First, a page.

The current leadership crisis rocking the opposition Peoples Democratic Party (PDP) as exemplified by the call for its national chairman, Prince Uche Secondus, to either stay or resign has further underscored the need for a critical look at one phenomenon, which has for long constituted judicial malaise, the issue of conflicting court judgements.
Arising from the crisis, the nation has been unnecessarily inundated with a flurry of conflicting judgements from courts of coordinate jurisdiction, further plunging the opposition party and indeed, its members, into a state of avoidable confusion.
It all began when a High Court in Rivers State issued an order of interim injunction, restraining Secondus from parading himself as the national chairman of the PDP, pending the hearing and determination of a suit challenging his continued stay in office on grounds of his suspension from the party.
Justice Okogbule Gbasam of Rivers State High Court, sitting in Port Harcourt, issued the orders while ruling in an ex parte application by some chieftains of the party in the state. However, less than 72 hours after, a vacation Judge of the Kebbi State High Court, Justice Nusirat Umar gave an order restoring Secondus to his position. Twenty-four hours after the Kebbi State ruling, another court in Calabar, Cross River State, further restrained Secondus from parading himself as chairman.
We note rather sadly, that the confusion in PDP arising from conflicting judgement is similar to what is happening in the All Progressives Grand Alliance (APGA), which was also enmeshed in crisis. The tussle between the Jude Okeke and Victor Oye factions had created confusion in the party as the leaders move from one court to the other in what the Independent National Electoral Commission (INEC) referred to as forum shopping for injunction in their quest to control the party and ensure their candidates are recognised ahead of the November gubernatorial election in Anambra state.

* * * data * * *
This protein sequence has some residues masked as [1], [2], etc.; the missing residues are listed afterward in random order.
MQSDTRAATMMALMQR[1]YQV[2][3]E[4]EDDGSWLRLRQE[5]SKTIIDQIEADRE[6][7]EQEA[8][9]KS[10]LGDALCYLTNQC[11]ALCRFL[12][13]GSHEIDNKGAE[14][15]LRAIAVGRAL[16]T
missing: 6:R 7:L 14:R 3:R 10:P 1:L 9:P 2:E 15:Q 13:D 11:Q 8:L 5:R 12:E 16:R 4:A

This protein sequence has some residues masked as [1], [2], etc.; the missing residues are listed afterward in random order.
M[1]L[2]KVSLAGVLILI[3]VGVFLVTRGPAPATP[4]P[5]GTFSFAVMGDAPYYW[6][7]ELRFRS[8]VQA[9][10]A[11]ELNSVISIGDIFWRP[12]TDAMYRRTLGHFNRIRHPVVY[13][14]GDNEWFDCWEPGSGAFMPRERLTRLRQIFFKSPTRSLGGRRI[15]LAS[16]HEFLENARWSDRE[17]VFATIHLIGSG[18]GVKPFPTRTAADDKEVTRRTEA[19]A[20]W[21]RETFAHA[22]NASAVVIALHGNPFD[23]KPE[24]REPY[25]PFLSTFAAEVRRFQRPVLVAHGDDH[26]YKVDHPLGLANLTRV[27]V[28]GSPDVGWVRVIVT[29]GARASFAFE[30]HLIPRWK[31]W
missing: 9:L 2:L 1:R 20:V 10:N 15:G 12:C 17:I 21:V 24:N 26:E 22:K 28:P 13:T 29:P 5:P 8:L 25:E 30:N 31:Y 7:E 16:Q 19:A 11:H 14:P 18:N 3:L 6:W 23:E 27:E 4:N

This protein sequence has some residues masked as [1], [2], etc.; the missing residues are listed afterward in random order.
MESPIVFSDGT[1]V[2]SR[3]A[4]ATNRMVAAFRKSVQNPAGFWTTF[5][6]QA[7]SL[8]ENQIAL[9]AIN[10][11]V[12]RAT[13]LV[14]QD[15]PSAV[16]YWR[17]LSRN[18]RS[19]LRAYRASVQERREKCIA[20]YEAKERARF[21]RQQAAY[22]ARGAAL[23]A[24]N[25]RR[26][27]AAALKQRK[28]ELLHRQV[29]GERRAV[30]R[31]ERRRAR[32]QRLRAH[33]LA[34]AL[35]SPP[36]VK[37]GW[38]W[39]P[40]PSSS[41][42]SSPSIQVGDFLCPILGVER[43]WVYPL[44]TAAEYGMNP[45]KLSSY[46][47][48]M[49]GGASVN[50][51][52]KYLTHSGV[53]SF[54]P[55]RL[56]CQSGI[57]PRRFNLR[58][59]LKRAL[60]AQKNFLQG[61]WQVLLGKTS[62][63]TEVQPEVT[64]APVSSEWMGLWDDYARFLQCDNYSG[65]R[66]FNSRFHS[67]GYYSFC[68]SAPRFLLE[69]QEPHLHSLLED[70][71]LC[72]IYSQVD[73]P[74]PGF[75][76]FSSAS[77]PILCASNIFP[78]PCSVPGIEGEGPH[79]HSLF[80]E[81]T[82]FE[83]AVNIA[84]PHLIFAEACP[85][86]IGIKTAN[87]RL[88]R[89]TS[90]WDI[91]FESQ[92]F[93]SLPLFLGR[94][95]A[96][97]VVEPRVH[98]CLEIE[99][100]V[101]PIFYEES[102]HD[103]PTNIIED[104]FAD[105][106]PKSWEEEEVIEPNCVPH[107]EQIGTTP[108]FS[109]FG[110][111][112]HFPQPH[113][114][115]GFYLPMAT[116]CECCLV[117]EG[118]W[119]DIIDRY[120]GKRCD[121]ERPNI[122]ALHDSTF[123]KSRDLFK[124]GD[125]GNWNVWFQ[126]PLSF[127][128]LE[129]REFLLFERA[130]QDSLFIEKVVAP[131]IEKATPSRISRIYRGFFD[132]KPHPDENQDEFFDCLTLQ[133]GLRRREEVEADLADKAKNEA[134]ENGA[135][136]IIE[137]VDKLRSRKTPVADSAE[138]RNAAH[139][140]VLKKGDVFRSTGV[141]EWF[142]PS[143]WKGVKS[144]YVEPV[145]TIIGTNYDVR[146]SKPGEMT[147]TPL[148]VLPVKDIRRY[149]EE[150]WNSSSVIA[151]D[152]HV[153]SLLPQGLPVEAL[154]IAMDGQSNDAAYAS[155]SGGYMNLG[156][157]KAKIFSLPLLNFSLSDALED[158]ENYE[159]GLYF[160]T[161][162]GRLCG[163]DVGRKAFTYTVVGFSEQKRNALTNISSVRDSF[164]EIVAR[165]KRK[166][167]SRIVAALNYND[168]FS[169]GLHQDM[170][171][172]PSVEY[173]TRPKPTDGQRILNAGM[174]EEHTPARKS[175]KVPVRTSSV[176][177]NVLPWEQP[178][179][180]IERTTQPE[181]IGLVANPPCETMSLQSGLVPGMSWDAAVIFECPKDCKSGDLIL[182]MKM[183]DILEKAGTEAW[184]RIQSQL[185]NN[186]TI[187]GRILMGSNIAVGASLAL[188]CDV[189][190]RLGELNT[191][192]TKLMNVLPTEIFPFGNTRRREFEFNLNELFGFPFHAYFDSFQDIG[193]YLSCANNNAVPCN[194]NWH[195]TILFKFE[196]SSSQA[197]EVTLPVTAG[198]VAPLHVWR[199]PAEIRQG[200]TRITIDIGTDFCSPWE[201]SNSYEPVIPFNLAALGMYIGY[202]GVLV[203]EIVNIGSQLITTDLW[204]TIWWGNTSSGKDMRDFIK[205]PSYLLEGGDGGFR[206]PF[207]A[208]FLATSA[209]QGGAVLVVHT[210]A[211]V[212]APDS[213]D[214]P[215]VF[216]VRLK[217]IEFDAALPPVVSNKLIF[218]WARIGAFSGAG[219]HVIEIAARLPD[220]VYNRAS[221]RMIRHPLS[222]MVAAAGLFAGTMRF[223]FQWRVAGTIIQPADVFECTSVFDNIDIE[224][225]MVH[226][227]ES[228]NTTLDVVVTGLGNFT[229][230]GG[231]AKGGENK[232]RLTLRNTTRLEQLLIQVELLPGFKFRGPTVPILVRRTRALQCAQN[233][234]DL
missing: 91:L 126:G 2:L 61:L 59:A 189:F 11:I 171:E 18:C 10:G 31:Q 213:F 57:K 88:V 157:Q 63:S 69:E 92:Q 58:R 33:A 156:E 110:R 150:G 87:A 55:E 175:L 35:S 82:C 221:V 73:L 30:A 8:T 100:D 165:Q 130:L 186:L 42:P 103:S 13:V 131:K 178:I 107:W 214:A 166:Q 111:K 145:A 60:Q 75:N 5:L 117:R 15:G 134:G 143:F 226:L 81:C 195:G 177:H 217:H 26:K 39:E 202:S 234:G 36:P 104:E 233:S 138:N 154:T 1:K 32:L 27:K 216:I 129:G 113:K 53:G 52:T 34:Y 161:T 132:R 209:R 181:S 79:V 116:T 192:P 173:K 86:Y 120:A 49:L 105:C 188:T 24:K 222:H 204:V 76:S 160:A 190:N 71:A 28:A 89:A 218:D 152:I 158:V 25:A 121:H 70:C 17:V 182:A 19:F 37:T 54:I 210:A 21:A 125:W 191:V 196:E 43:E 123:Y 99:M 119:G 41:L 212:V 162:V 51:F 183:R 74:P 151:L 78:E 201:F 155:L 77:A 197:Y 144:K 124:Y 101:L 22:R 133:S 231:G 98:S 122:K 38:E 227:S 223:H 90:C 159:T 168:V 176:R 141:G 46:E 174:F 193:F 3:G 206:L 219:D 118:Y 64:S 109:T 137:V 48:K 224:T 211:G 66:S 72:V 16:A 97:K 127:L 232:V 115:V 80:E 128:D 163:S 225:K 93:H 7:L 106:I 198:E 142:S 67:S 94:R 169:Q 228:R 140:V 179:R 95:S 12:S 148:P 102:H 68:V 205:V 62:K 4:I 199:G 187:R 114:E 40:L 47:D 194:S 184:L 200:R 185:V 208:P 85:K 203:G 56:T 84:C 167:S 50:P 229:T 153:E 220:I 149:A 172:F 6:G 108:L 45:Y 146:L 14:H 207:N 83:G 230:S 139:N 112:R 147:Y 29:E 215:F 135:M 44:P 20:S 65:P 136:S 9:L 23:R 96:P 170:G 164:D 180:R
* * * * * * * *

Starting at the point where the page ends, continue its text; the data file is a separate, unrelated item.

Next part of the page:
We recall that Judges in Anambra, Jigawa, Imo states and Abuja intervened in the matter causing INEC to, at various times, list and delist names of Prof Charles Soludo and Umeoji as candidate of APGA for the Anambra governorship poll. INEC had published the name of Umeoji as the APGA candidate following an order by the Jigawa State High Court on June 28 only for Justice Charles Okaa of Anambra State High Court in a directive, 20 days after, to urge the electoral umpire to publish Soludo’s name as APGA’s candidate. Justice Iheka of the Imo State High Court again ordered INEC to publish Umeoji’s name.
As the concern over conflicting judgements lingers, we wonder the place of stare decisis which is the legal principle that provides that similar cases be decided similarly, and that the sound decisions of superior courts should be followed by lower courts and not ignored, even by courts of co-ordinate jurisdiction. The principle ensures that cases with similar scenarios and facts are approached in the same way even as it binds courts to follow legal precedents set by previous decisions.
Indeed, this time-tested principle helps the judiciary to bring order and certainty to the administration of justice even in political matters. The spate of conflicting judgements, especially as witnessed at election petition tribunals and the recent one arising from the PDP leadership crisis, is understandably a source of worry to all, especially stakeholders in the judicial sector.
In the opinion of this newspaper, conflicting judgements suggest to most Nigerians that court judgements are available to the highest bidder. The harm such notion does to the judiciary can better be imagined. There is no contesting the fact, in our view, that an efficient and reliable judiciary is central to having a virile democracy since strict adherence to the rule of law is the basic principle on which a genuine democratic government is built.
We consider it tragic when a people are uncertain about the impartiality or legal soundness of judicial decisions. It is likely to give rise to a tendency for them to lose confidence in the judiciary altogether. That will not be good either for the rule of law or, for that matter, democracy itself.
It is common knowledge that the judiciary is designed as a balancing, harmonising and unifying force. Any mistake, sloppiness or omission on the part of this critical arm can lead to devastating consequences.
Therefore, inconsistencies in the judicial system, which may give rise to a sense of uncertainty and unpredictability ought to be resolved expeditiously.
We admit the fact that the menace of conflicting judgement may not be peculiar to the Nigerian judiciary as there are instances of such occurrence in other climes. However, we commend the Chief Justice of Nigeria intervening so as to nip the problem in the bud before it festers.